Unit 4, Activity 1

By Laren Helfer, Caroline Monsell, Kerry Sharples

  • Technology allows groups from different geographical areas, and of all sorts, to connect in real-time, often without a financial cost to any of the group members (Jimerson, 2018).
  • Digital Learning makes successfully balancing work, school and home life more achievable. It allows learners to allocate their time where it’s the most necessary at that moment, which increases the likeliness that a learner will persevere to accomplish their goals (Jimerson, 2018).
  • When learning takes place in a digital environment, it allows for assistive technology to compensate for various disabilities, or residual birth deficiencies while simultaneously eradicating barriers an accommodated learner may face; such as differentiation and exclusion (Maria, Francesca, Patrizia & Rosalba, 2014).
  • Technology integrated learning environments have become a must-have in order for learners with specific learning challenges to become successful (Francesca, Patrizia, & Rosalba, 2014).
  • Educators who use digital learning methodology to create an inclusive classroom feel inadequately prepared and require additional instruction and guidance in the use of technology and digital applications (Donne & Hansen, 2014).
  • Digital learning experiences designed for inclusion that incorporate rote learning create a divide between the student and the context which limits the learner from making sense of new content (Sulecio de Alvarez & Dickson-Deane, 2018).
  • Students become alienated when they do not understand why they are using the intended solution (technology) and what is the outcome that should be learned (Sulecio de Alvarez & Dickson-Deane, 2018).
  • Brown, Cummins and Sayers provided examples and discussions on how using an academic language learning framework (which focused on “maximum cognitive engagement, maximum identity investment, and a critical focus on linguistic meaning”), was able to support a more diverse student population by offering innovative forms of technology (Warschauer, M, 2007).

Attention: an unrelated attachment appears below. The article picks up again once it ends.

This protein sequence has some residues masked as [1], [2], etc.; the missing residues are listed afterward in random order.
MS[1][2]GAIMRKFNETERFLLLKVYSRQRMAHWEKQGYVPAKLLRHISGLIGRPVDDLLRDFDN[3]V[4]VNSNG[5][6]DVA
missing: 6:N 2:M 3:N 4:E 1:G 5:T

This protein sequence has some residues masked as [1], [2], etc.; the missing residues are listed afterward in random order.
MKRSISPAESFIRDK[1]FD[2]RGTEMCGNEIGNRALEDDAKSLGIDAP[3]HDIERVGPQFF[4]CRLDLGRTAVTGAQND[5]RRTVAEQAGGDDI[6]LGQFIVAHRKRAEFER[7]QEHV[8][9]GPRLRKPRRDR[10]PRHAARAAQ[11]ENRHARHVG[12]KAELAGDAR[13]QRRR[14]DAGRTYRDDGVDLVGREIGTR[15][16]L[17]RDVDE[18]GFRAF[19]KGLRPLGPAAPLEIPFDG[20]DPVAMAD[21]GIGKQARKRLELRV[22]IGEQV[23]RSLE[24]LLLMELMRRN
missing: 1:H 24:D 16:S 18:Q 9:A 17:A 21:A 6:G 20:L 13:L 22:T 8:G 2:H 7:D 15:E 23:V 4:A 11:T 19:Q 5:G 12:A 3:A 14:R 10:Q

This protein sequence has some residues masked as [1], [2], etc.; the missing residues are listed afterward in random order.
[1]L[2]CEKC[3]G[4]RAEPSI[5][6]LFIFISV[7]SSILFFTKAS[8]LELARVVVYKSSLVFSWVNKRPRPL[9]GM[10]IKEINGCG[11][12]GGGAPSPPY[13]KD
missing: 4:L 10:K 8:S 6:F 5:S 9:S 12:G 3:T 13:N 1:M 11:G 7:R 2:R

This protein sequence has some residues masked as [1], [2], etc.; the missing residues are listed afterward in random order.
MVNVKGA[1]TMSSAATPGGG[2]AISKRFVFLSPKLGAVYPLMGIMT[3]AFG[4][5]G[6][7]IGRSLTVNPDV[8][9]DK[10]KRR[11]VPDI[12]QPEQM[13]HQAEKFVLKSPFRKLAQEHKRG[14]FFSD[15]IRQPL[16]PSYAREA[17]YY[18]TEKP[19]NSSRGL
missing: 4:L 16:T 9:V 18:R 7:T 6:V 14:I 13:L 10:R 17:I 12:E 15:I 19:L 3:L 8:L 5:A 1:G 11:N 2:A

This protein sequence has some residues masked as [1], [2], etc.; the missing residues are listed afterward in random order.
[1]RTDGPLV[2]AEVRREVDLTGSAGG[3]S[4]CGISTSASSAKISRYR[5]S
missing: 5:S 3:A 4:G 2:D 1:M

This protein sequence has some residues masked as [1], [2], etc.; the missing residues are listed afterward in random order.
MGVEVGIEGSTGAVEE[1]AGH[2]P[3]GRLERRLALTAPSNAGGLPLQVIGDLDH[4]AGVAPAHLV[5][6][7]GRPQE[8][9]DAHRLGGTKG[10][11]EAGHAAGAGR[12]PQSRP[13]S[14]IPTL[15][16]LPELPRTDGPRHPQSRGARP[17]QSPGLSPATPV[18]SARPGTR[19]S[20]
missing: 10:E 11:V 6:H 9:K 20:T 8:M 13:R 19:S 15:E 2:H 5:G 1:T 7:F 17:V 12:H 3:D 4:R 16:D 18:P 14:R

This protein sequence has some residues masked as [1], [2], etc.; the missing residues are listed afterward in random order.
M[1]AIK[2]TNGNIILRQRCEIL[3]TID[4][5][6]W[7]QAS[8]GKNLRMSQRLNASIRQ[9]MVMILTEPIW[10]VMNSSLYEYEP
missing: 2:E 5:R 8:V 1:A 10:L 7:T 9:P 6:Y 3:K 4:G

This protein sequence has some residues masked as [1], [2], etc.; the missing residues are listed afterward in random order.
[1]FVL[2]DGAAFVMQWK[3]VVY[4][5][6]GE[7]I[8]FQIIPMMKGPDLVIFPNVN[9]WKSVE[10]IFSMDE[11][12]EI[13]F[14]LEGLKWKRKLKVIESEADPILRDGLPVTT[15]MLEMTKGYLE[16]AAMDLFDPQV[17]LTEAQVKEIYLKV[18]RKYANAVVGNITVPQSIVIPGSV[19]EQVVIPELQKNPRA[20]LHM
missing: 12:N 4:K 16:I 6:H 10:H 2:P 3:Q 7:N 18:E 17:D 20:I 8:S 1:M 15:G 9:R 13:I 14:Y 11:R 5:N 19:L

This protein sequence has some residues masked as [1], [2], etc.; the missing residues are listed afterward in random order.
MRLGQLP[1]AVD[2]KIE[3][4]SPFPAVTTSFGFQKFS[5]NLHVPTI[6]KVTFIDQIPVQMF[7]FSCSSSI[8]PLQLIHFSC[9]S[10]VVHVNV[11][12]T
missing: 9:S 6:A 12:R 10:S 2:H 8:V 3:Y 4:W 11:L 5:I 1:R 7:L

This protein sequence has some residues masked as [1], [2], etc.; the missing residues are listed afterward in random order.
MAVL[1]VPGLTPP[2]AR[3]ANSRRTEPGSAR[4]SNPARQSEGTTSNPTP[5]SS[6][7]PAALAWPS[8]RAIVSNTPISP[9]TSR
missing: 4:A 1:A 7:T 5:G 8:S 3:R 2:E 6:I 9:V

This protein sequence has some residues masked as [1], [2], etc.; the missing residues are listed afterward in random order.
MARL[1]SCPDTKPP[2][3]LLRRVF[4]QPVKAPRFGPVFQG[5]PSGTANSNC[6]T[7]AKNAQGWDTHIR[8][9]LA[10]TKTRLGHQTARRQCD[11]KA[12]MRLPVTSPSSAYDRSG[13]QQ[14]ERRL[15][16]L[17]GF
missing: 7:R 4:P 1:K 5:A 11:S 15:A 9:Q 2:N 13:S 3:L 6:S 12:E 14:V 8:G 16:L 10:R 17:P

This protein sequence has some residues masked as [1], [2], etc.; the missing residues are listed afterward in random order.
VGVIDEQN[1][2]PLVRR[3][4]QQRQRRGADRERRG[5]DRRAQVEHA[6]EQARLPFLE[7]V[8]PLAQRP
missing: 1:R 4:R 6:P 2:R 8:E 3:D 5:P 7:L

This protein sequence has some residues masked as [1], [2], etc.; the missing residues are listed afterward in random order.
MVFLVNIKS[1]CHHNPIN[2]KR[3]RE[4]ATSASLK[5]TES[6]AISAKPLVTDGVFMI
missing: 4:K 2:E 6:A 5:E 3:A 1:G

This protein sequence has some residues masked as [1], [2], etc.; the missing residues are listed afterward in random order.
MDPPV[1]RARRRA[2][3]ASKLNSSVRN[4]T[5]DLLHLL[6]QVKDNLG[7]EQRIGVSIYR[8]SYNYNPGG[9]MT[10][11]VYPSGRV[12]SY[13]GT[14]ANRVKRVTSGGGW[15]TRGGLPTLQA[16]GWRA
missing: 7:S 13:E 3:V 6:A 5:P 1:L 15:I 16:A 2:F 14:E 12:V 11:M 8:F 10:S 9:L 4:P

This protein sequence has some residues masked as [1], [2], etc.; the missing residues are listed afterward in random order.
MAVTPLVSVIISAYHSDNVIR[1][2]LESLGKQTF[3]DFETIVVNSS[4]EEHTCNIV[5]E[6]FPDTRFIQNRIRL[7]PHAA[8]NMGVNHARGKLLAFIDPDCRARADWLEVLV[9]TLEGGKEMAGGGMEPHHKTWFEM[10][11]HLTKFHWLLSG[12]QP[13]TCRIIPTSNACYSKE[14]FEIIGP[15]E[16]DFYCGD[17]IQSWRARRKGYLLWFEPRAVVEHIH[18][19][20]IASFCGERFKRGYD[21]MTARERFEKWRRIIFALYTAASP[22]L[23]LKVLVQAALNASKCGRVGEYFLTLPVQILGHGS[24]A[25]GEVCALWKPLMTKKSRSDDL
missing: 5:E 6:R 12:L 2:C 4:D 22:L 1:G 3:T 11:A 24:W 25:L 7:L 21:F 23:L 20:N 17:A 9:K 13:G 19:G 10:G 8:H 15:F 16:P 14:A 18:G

• From a teaching and learning perspective,  adopting a more inclusive environment allows for more cultural diversity in the classroom and expands upon crucial learning to the learner, such as identity and a more valued learning experience (Parrish, G 2016).
  • Recently, there is more demand to reform education by bringing a more inclusive atmosphere into the classroom. The implementation of a “social emotional learning curriculum” and bringing in UDL (universal design for learning) are just small components to help identify the deficits facing learners. (Sokal, L., & Katz, J, 2015)

References

Donne, V., & Hansen, M. A. (2014). Business and Technology Educators. International    Journal of Information and Communication Technology Education, 9(4).     Retrieved from https://doi.org/10.4018/ijicte.2013100106

Jimerson, P. (2018). How technology influences diversity and inclusion. Indianapolis         Business Journal, 39(14), 15. Retrieved fromhttps://ezproxy.royalroads.ca/login?url=https://search-proquest-com.ezproxy.royalroads.ca/docview/2055195111?accountid=8056

Maria, M. A., Francesca, C., Patrizia, O., & Rosalba, L. (2014). Pedagogical-Didactic       Training for an Inclusive Didactics: The Precision Teaching for Strengthening of        Basic and Integrating Skills in Intellectual Disabilities. In M. Khosrow-Pour,       D.B.A. (Ed.),

Parrish, G. (2016). Inclusive Teaching and Learning. Retrieved from             https://teachingcenter.wustl.edu/resources/inclusive-teaching-learning/

Sokal, L., & Katz, J. (2015). Effects of the three-block model of universal design for          learning on early and late middle school students’ engagement. Middle Grades            Research Journal, 10(2), 65–82.

Sulecio de Alvarez, M., & Dickson-Deane, C. (2018). Avoiding Educational Technology    Pitfalls for Inclusion and Equity. TechTrends, 62(4). Retrieved from   https://doi.org/10.1007/s11528-018-0270-0

Warschauer, M. (2007). The paradoxical future of digital learning. Learning Inquiry, 1(1), 41–49